13 April 2016

50% of Americans blame family commitments for women’s low pay


Yesterday, April 12, was “Equal Pay Day” in the USA – an occasion to mark the date in 2016 that represents the extra days an average woman, who is working a full-time job, has to complete in order to earn the same as a typical man did in 2015. The latest data suggests that women earn 79 cents for every dollar that male counterparts make.

Unveiling a monument to promote female equality, President Obama noted how the pay gap “is even wider for women of color”:

“The typical black woman only makes 60 cents, a Latino woman, 55 cents, for every dollar a white man earns. If we truly value fairness, then America should be a level playing field where everyone who works hard get a chance to succeed. That’s good for America.”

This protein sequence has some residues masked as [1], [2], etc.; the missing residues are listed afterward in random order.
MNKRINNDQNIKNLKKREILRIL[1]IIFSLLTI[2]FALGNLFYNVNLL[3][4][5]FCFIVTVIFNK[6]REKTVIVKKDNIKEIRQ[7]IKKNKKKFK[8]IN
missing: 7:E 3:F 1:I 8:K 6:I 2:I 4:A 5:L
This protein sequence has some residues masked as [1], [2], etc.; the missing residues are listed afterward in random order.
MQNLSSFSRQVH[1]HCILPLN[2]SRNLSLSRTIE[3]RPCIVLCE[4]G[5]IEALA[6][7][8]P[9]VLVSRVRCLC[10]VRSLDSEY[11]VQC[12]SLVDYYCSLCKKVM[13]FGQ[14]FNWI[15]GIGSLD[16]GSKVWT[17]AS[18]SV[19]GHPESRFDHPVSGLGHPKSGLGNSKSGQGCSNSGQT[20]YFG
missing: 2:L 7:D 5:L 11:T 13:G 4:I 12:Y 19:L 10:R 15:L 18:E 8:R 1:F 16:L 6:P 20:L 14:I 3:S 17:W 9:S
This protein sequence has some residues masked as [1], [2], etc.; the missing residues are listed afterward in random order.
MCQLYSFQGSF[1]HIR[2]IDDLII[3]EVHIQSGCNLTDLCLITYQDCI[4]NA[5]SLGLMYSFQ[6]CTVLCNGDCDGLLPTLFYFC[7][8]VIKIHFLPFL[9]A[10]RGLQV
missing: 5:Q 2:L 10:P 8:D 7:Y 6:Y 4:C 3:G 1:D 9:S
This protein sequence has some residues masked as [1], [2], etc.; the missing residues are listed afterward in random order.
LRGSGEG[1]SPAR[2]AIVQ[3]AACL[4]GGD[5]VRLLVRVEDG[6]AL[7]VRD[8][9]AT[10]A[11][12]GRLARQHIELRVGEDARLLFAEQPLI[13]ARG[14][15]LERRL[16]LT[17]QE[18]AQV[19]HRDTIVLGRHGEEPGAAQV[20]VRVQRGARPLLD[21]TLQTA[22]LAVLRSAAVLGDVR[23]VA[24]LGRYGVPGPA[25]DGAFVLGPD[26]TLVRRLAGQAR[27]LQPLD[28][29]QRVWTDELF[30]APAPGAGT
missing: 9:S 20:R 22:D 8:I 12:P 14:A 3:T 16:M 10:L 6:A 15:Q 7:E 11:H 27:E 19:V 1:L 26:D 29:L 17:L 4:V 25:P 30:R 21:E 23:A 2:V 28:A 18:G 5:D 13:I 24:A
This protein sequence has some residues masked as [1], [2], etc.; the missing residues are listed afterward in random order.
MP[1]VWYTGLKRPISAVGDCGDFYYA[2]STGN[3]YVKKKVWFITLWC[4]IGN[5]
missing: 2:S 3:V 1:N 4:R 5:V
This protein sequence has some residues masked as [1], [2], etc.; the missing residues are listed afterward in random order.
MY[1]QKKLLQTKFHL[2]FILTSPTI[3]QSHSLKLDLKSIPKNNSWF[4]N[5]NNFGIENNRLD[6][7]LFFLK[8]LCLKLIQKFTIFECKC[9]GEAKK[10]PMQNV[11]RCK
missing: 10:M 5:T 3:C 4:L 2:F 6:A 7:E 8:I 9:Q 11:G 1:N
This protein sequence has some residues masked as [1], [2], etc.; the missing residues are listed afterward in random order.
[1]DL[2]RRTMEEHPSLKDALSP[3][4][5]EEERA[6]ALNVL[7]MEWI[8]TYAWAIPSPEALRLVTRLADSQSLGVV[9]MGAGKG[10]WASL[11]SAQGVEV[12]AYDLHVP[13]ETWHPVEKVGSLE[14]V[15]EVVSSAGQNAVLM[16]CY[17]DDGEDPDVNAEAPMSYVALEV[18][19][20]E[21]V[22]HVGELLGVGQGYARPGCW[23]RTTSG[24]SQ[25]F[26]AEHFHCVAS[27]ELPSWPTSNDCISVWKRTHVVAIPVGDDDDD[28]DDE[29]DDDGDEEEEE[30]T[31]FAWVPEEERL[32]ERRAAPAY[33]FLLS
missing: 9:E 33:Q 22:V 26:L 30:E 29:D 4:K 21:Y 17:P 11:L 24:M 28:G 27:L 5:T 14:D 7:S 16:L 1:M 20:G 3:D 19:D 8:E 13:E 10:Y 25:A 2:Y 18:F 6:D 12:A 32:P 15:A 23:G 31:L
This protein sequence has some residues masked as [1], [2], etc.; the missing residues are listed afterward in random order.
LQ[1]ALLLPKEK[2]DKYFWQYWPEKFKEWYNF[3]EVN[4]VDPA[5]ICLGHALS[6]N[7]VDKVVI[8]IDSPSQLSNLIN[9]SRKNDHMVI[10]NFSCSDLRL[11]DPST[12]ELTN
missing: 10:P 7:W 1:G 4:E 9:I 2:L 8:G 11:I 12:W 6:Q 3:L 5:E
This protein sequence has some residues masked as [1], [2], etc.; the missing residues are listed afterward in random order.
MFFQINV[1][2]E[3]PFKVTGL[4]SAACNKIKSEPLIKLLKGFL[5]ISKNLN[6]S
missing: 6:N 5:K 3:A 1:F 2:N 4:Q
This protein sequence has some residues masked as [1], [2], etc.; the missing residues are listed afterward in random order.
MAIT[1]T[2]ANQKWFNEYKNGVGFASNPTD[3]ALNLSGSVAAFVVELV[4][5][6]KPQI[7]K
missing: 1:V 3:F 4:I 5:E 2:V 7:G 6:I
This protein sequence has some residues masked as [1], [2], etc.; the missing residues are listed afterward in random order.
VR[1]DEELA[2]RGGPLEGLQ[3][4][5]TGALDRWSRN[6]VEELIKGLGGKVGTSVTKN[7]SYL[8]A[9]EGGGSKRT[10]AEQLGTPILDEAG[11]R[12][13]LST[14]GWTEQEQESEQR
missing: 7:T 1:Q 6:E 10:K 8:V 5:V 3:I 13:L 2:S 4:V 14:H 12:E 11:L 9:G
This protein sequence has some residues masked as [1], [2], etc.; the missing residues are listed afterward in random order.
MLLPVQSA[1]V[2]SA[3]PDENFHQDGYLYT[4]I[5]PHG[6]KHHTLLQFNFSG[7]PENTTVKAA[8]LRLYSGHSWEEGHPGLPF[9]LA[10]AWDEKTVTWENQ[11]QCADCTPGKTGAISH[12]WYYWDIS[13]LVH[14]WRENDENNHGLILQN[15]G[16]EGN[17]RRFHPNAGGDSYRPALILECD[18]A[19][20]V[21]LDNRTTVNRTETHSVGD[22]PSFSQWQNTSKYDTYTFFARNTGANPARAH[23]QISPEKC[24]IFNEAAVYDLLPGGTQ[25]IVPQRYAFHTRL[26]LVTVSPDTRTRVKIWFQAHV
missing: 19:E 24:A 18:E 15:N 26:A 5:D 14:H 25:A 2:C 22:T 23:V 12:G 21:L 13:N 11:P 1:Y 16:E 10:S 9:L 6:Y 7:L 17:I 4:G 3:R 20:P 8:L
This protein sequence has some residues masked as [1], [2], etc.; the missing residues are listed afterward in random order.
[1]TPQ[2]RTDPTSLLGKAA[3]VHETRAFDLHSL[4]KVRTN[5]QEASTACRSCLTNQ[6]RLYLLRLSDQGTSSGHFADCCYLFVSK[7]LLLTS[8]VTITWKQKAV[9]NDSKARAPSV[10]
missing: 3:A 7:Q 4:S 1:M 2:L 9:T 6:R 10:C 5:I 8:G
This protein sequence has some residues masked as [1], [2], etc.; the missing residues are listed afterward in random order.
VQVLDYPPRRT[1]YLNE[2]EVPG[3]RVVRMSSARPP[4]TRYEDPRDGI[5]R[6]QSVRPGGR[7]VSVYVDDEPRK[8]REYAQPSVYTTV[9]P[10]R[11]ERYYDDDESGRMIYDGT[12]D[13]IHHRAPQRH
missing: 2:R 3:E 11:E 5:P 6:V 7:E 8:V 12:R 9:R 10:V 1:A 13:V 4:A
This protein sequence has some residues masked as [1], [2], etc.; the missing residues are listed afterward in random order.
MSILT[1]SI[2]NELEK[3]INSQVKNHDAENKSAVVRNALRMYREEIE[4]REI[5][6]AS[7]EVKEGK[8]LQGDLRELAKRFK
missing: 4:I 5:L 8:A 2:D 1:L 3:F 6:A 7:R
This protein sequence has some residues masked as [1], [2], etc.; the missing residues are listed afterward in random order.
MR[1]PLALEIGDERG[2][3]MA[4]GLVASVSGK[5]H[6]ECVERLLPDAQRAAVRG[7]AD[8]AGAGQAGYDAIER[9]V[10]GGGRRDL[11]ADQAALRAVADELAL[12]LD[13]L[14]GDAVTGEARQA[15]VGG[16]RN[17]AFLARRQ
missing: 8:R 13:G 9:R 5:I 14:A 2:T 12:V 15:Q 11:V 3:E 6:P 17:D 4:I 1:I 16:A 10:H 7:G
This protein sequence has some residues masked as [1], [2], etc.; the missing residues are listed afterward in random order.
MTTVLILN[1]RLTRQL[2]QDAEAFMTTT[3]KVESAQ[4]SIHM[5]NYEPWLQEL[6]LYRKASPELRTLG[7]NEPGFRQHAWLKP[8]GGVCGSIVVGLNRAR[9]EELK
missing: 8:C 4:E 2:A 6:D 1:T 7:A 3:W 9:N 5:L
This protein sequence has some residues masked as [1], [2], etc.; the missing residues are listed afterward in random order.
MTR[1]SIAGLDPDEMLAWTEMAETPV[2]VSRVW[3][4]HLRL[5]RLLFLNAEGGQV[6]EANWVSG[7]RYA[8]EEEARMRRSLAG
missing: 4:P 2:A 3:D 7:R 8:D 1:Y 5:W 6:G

We asked YouGov’s First Verdict panel how they explained the pay gap. More than “sexism by employers” (cited by 45%) and lack of “women in management and boardrooms who fight for equality” (41%), 50% blamed the fact that many women spend long periods out of the job market; periods in which their pay falls behind that of men. Other analysts of the apparent inequity argue that “the sorting of men and women into jobs and industries that pay differently throughout the economy explains 54% of the overall or “unadjusted” pay gap”. Only 30% of panellists spotlighted the explanation that “men tend to work in better-paying job sectors”.

The full results are displayed in the graph below.

Screen Shot 2016-04-13 at 16.25.22

For more about Portrait of America and the methodology behind First Verdict, click here.

For the complete Portrait of America catalog, click here.

Tim Montgomerie is Editor of Portrait of America